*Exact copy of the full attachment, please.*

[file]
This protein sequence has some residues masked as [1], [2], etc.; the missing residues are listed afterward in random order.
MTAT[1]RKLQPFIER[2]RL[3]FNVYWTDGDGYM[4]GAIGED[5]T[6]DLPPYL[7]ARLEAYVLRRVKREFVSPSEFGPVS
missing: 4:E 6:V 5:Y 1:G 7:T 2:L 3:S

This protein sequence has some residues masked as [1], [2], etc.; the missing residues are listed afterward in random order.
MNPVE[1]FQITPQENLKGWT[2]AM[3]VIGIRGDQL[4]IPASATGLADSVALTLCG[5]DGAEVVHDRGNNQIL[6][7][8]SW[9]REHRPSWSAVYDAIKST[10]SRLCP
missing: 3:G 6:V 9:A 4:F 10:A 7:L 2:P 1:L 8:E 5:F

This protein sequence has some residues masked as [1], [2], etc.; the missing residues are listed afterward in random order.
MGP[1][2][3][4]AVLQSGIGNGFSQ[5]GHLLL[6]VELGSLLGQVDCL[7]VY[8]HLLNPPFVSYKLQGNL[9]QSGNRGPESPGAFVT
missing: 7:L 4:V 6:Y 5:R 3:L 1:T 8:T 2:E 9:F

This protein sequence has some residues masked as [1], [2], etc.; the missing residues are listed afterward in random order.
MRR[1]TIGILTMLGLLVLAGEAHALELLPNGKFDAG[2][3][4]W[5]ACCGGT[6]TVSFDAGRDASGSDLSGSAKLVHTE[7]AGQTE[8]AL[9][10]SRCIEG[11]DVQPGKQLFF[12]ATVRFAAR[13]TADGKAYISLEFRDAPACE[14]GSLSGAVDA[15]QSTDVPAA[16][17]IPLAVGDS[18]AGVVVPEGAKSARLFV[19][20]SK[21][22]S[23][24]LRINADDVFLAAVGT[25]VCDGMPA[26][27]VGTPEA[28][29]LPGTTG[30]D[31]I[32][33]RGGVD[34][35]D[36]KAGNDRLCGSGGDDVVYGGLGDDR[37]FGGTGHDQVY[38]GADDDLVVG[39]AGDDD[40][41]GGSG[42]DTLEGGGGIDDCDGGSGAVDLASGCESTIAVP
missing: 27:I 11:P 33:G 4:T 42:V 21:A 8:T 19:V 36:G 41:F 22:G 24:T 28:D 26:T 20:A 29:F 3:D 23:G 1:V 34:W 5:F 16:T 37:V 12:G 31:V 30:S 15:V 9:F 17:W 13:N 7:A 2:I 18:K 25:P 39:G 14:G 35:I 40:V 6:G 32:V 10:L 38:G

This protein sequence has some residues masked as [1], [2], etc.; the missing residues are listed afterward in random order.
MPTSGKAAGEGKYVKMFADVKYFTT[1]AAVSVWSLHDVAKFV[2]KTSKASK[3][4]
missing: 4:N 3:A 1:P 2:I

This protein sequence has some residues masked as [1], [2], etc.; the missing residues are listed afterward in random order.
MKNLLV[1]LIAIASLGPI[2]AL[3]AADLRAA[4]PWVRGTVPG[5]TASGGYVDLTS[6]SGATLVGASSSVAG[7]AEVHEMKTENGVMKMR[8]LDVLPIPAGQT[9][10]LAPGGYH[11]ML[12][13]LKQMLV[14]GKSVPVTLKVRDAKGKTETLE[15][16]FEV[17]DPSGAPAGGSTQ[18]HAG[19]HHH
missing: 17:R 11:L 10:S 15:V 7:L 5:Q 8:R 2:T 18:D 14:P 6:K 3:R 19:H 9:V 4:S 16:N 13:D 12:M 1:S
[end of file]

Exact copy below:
This protein sequence has some residues masked as [1], [2], etc.; the missing residues are listed afterward in random order.
MTAT[1]RKLQPFIER[2]RL[3]FNVYWTDGDGYM[4]GAIGED[5]T[6]DLPPYL[7]ARLEAYVLRRVKREFVSPSEFGPVS
missing: 4:E 6:V 5:Y 1:G 7:T 2:L 3:S

This protein sequence has some residues masked as [1], [2], etc.; the missing residues are listed afterward in random order.
MNPVE[1]FQITPQENLKGWT[2]AM[3]VIGIRGDQL[4]IPASATGLADSVALTLCG[5]DGAEVVHDRGNNQIL[6][7][8]SW[9]REHRPSWSAVYDAIKST[10]SRLCP
missing: 3:G 6:V 9:A 4:F 10:A 7:L 2:P 1:L 8:E 5:F

This protein sequence has some residues masked as [1], [2], etc.; the missing residues are listed afterward in random order.
MGP[1][2][3][4]AVLQSGIGNGFSQ[5]GHLLL[6]VELGSLLGQVDCL[7]VY[8]HLLNPPFVSYKLQGNL[9]QSGNRGPESPGAFVT
missing: 7:L 4:V 6:Y 5:R 3:L 1:T 8:T 2:E 9:F

This protein sequence has some residues masked as [1], [2], etc.; the missing residues are listed afterward in random order.
MRR[1]TIGILTMLGLLVLAGEAHALELLPNGKFDAG[2][3][4]W[5]ACCGGT[6]TVSFDAGRDASGSDLSGSAKLVHTE[7]AGQTE[8]AL[9][10]SRCIEG[11]DVQPGKQLFF[12]ATVRFAAR[13]TADGKAYISLEFRDAPACE[14]GSLSGAVDA[15]QSTDVPAA[16][17]IPLAVGDS[18]AGVVVPEGAKSARLFV[19][20]SK[21][22]S[23][24]LRINADDVFLAAVGT[25]VCDGMPA[26][27]VGTPEA[28][29]LPGTTG[30]D[31]I[32][33]RGGVD[34][35]D[36]KAGNDRLCGSGGDDVVYGGLGDDR[37]FGGTGHDQVY[38]GADDDLVVG[39]AGDDD[40][41]GGSG[42]DTLEGGGGIDDCDGGSGAVDLASGCESTIAVP
missing: 27:I 11:P 33:G 4:T 42:V 21:A 8:T 19:V 36:G 41:F 22:G 24:T 28:D 26:T 20:A 29:F 3:D 23:G 1:V 34:W 5:F 16:T 37:V 12:G 31:V 30:S 15:V 9:F 17:W 13:N 7:A 2:I 18:K 25:P 39:G 14:G 35:I 40:V 6:G 32:V 10:L 38:G

This protein sequence has some residues masked as [1], [2], etc.; the missing residues are listed afterward in random order.
MPTSGKAAGEGKYVKMFADVKYFTT[1]AAVSVWSLHDVAKFV[2]KTSKASK[3][4]
missing: 4:N 3:A 1:P 2:I

This protein sequence has some residues masked as [1], [2], etc.; the missing residues are listed afterward in random order.
MKNLLV[1]LIAIASLGPI[2]AL[3]AADLRAA[4]PWVRGTVPG[5]TASGGYVDLTS[6]SGATLVGASSSVAG[7]AEVHEMKTENGVMKMR[8]LDVLPIPAGQT[9][10]LAPGGYH[11]ML[12][13]LKQMLV[14]GKSVPVTLKVRDAKGKTETLE[15][16]FEV[17]DPSGAPAGGSTQ[18]HAG[19]HHH
missing: 17:R 11:L 10:S 15:V 7:L 5:Q 8:R 2:T 18:D 14:P 6:K 3:R 19:H 9:V 4:S 16:N 13:D 12:M 1:S